Plastic containers are incredibly convenient and nearly impossible to give up entirely. But the chemicals in plastics can get into our food and drinks and affect our health and our environment. So, it makes sense to think about how to cut back on using plastic and find other kinds of containers. It also makes sense to think about the types of plastic you use, especially for food.
The recycling numbers in triangles on the bottom of bottles and other plastics can help you make the safest choices. The numbers tell you what type of plastic the product is. No matter what type of plastic it is, don’t heat plastics or let them heat up in the sun. Don’t use plastic in the microwave even if it says “microwave safe,” and don’t use plastic roasting bags in the oven. Never reuse them if they’re cracked or scratched. And always try to recycle any plastics you do use. Check with your local recycling office to see which plastics are accepted in your area.
Here’s the scoop on what those numbers mean:
Recycling symbol 1: OK to use, but don’t reuse. Recycling symbol 1 is polyethylene terephthalate (PET). PET bottles are thin and clear and include most bottles for water and soda pop, as well as some cooking oil, detergent, and cleaning product bottles. Over time, some chemicals may leach, especially if the plastic is heated or left in the sun, which is why you shouldn’t reuse them.
Recycling symbol 2: Okay to use. Recycling symbol 2 is high-density polyethylene (HDPE). These are the cloudier, thicker containers such as milk jugs, butter/margarine tubs, and some detergent and shampoo bottles.
Recycling symbol 3: Don’t use. Recycling symbol 3 is polyvinyl chloride (PVC). PVC is used for some plastic wraps and packaging, some squeeze bottles, and cooking oil, detergent, and window cleaner bottles, as well as vinyl shower curtains, mattress covers, and flooring. Don’t cook in these plastics, and try to minimize using number 3 plastics around any type of food. Use wax paper instead of plastic wrap, and use glass or ceramic containers to reheat food in the microwave.
Recycling symbol 4: Okay to use. Recycling symbol 4 is low-density polyethylene (LDPE). LDPE includes produce, grocery, garbage, and dry cleaning bags; some plastic wrap and food storage containers. Don’t store your produce in the bag, and don’t store your food in plastic.
Recycling symbol 5: Okay to use. Recycling symbol 5 is polypropylene (PP). PP is a cloudy or colored plastic used for food storage containers, plastic dishware, yogurt cups, ketchup and syrup bottles, medicine bottles, and straws.
Recycling symbol 6: Don’t use. Recycling symbol 6 is polystyrene. Polystyrene includes foam plates, cups, and bowls, as well as Styrofoam packing materials, trays, and egg cartons. Try to minimize using number 6 plastics around any type of food or drink.
Recycling symbol 7: Use only if you see the letters PLA or a leaf symbol on the container. Recycling symbol 7 is a catch-all category that includes mixes of plastics 1 through 6 and all other plastics not in the other categories, including water cooler jugs, clear plastic utensils, compact discs, computer cases, and plastics that contain BPA (bisphenal A). BPA is a synthetic weak estrogen-like chemical used in the production of plastics that may increase the risk of abnormal breast cell growth, including breast cancer.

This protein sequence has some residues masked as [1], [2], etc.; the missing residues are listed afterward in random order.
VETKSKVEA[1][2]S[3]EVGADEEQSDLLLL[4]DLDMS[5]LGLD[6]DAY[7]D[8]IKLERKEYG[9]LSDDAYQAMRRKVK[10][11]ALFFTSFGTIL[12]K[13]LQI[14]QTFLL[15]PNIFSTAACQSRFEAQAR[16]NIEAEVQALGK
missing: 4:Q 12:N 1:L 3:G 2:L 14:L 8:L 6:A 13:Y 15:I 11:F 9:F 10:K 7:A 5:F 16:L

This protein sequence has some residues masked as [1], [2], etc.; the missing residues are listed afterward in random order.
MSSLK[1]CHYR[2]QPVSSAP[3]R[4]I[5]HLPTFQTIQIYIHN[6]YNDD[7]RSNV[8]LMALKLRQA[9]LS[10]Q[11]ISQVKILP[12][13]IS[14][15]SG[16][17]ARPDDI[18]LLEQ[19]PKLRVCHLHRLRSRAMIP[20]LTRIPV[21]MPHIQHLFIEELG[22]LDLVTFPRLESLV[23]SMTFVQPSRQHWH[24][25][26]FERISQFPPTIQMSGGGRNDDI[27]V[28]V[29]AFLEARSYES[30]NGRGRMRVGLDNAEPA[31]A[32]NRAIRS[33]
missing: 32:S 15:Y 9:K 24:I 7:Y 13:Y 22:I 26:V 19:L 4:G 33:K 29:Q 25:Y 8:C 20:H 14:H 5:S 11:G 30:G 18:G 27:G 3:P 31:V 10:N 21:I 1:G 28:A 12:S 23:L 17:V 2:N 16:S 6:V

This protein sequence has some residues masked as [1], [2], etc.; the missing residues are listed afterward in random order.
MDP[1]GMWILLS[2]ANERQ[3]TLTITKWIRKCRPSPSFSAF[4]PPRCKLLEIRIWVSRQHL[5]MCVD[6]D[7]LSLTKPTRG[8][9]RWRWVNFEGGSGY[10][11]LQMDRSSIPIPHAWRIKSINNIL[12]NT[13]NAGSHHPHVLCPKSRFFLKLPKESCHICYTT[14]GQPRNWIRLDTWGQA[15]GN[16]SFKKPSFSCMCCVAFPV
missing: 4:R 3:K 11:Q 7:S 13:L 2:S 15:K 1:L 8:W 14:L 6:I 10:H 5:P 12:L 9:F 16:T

PLA (polymer polylactide) is a plastic made from plants (usually corn or sugarcane) that is also labeled with a 7. PLA plastics don’t contain BPA; no safety concerns have been raised about using PLA plastic with food. Right now, it can be difficult to tell the difference between a PLA no. 7 plastic and a BPA-containing no. 7 plastic. Some PLA plastics may also say “PLA” near the recycling symbol. Others may have a leaf symbol near the recycling symbol.
To clear up any confusion, the manufacturers of PLA plastic are working with the American Society for Testing and Materials International, a global group that develops standards, to create a new recycling numbering system that would give PLA plastic its own number.
Do not cook food in no. 7 plastics that aren’t PLA, and try to minimize using non-PLA no. 7 plastics around any type of food.
To cut down on using plastics, try to bring your own reusable shopping bags to the store, bring your own mug to the coffee shop, look for paper egg cartons, carry a glass, steel, or ceramic water bottle filled with tap water, and keep a spare set of silverware in your desk. If you can’t get your food fresh, look for food in glass containers. Avoid plastic cookware and utensils. Avoid Teflon-coated cookware, and don’t apply high heat to nonstick pots and pans. It’s best to cook in stainless steel, glass, ceramic, cast iron, and enamel-covered metals. Reduce, reuse, and recycle!
UPDATE: On Oct. 24, 2011, a study published in the journal Pediatrics found that BPA also seems to affect brain development in the womb. Pregnant women with high levels of BPA in their urine were more likely to have daughters who showed signs of hyperactivity, anxiety, and depression. The symptoms were seen in girls as young as 3. It’s not clear why boys aren’t affected in the same way. What is clear is that BPA should be avoided – especially if you’re pregnant.